So while many raise awareness or protest online, students like Cori Robinson, senior, have found other ways to make a difference. She believes “making a difference is having your voice heard,” so she chose to make her voice heard by participating in a Women’s March in Chicago to support her pro-choice stance on abortion.

“It was just such an inspiring experience to be there. I went with my mom too, so that was nice to have two generations there,” Robinson said. “It was just nice because everyone was there, like anyone. Any ethnicity, any minority, even men were there to support women so it was just really nice to see everyone come together for a good cause.”


But Don’t Be Fooled
Despite the benefits of being instantly connected to the world at the touch of our fingers, and a swipe of a post, the instant gratification can be overwhelming at times, especially when an issue arises elsewhere.

People today have easy connections to the world through technology and social media, which also means more knowledge about everything happening, but not necessarily the power to actually do something and act upon it.

“In the land of social media, the position of “armchair activist” is open to all. You can change your profile picture to raise awareness, share videos and articles and keep in touch with charities by liking their pages,” according to the Guardian, online news source. “Making a difference seems pretty easy in the digital age. But is your contribution any deeper than a click?”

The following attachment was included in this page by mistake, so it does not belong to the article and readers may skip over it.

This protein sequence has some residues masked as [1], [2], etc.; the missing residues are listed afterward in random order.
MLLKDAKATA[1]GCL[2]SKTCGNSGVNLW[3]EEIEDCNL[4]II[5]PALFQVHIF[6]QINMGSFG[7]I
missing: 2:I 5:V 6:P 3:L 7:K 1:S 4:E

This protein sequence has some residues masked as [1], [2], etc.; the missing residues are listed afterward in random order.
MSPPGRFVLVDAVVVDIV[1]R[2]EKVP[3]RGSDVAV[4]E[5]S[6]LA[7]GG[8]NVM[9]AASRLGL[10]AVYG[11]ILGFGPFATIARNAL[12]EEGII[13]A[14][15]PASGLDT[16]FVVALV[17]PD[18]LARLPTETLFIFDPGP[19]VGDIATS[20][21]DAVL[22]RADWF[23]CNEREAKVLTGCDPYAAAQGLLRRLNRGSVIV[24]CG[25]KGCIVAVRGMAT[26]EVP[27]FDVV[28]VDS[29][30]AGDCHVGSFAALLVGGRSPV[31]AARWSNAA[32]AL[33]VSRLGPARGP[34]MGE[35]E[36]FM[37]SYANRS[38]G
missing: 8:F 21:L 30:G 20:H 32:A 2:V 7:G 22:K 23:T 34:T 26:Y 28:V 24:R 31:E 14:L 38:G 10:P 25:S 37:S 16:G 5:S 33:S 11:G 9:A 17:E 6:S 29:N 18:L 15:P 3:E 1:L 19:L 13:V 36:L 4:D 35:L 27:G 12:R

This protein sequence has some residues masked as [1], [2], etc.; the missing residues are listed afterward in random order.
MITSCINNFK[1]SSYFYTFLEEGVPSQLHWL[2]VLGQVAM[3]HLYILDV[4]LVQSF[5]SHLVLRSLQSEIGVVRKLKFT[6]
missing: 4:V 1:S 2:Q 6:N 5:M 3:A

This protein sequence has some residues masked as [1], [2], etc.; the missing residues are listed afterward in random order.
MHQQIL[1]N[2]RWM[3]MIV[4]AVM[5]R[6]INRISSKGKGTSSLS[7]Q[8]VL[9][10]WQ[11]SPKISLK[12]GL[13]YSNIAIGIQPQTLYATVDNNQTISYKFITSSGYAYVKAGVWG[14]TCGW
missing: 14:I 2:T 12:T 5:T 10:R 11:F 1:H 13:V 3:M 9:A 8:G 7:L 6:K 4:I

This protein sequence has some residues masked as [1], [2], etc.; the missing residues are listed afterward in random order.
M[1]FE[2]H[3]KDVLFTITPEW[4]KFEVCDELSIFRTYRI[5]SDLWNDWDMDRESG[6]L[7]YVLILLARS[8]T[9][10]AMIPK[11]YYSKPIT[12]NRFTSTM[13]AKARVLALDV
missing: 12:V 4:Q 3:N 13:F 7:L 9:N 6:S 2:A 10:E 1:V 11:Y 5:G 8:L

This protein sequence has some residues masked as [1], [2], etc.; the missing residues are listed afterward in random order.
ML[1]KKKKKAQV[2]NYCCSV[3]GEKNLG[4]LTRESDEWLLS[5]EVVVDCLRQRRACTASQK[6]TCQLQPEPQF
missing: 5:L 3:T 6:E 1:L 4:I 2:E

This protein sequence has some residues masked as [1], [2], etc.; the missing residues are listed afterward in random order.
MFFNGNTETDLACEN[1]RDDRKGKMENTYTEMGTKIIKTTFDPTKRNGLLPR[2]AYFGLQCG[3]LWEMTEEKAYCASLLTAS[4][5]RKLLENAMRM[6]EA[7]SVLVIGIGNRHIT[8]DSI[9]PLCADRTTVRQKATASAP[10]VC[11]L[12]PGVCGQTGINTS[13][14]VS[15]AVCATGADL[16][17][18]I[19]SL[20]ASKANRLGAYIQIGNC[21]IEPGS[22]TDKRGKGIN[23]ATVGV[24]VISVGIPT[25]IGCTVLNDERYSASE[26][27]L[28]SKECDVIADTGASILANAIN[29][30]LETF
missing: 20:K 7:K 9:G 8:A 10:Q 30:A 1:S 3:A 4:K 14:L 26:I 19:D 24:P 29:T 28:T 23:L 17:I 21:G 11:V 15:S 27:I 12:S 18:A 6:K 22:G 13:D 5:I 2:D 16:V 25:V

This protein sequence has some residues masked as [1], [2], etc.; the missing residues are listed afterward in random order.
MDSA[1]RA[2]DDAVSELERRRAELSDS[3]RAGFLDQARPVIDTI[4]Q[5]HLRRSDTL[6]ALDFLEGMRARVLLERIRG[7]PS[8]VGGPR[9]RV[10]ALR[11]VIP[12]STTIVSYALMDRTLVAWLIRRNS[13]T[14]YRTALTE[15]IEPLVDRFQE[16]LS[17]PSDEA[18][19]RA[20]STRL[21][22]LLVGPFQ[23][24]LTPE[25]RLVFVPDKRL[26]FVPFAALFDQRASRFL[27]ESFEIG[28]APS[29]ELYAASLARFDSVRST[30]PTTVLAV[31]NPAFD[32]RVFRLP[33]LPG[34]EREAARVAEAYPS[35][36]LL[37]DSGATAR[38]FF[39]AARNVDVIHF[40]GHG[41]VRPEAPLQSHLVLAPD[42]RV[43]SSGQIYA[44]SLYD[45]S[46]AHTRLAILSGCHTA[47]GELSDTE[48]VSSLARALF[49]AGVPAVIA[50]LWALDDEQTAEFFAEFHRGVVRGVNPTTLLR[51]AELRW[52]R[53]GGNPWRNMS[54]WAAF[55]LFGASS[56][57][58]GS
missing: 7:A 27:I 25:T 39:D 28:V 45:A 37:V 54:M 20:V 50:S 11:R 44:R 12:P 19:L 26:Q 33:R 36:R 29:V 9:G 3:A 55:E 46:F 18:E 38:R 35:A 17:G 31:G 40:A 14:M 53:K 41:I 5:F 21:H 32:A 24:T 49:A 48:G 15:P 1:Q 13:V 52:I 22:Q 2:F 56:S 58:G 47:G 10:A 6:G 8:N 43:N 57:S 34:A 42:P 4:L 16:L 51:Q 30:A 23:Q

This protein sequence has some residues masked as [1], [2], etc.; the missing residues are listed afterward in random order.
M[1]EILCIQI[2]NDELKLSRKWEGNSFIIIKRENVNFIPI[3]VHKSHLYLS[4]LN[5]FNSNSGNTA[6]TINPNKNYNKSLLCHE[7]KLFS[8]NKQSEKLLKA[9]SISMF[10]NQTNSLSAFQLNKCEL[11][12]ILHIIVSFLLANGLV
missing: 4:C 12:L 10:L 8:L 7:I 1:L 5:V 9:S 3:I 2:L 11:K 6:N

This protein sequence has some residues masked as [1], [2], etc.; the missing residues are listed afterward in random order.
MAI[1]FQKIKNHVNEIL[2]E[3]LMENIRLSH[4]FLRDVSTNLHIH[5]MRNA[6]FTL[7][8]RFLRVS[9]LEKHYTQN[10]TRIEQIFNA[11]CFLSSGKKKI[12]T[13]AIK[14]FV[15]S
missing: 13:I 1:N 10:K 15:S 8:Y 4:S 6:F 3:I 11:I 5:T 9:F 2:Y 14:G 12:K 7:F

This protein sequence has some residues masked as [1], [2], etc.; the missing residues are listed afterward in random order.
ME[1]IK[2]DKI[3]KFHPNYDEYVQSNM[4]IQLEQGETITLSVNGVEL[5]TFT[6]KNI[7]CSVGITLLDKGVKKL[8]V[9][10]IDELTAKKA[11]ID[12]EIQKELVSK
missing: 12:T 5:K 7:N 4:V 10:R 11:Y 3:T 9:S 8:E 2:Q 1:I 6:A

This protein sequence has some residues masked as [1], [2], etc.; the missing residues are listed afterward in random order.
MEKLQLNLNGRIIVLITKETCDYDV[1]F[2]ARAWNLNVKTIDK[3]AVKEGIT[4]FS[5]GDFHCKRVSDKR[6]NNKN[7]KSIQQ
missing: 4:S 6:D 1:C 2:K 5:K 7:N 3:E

The idea of “clicktivism” may be promising at first, but according to Cupples just being behind a screen can be difficult and hard to process all the events.

“These things just always happen and there is not really any way you can avoid them or fix them, even if you try to. You never even know whether or not your efforts can go a long way or not by fixing a problem. So, I just think that a lot of people do feel frustrated.” Cupples said.

Being exposed to real-world issues comes along with frustration of clicktivism, especially when the issues are far away.

“Often we’re exposed to a lot more tragedies [in media than our own personal lives], just viewing them you see one bad thing happen after another,” Brianna Miller, senior, said. “In general, what’s reported on media, like news outlets, is often on more negative things that happen, so if people are watching the news, it seems like more bad things.”

Either way, the exposure to real-world issues leads to confusion and helplessness, regardless of how it may seem or how it should be, according to Julie Anderson, LZHS social worker.

“I think it’s tough because I would like to think it’s meaningful,” Anderson said. “However, I do not know if people are just doing it because that’s what everybody is doing.” Social media is an added layer of peer interaction, but with the real-world issues going around there may be confusion relating to posts about reactions to the issues, according to Miller.

“I don’t know if there’s anyone necessarily checking on that to see if that outcome [or promise from the post] actually comes through,” Miller said. “Personally I’ve never [done] anything like that because I’m just unsure if it actually works.”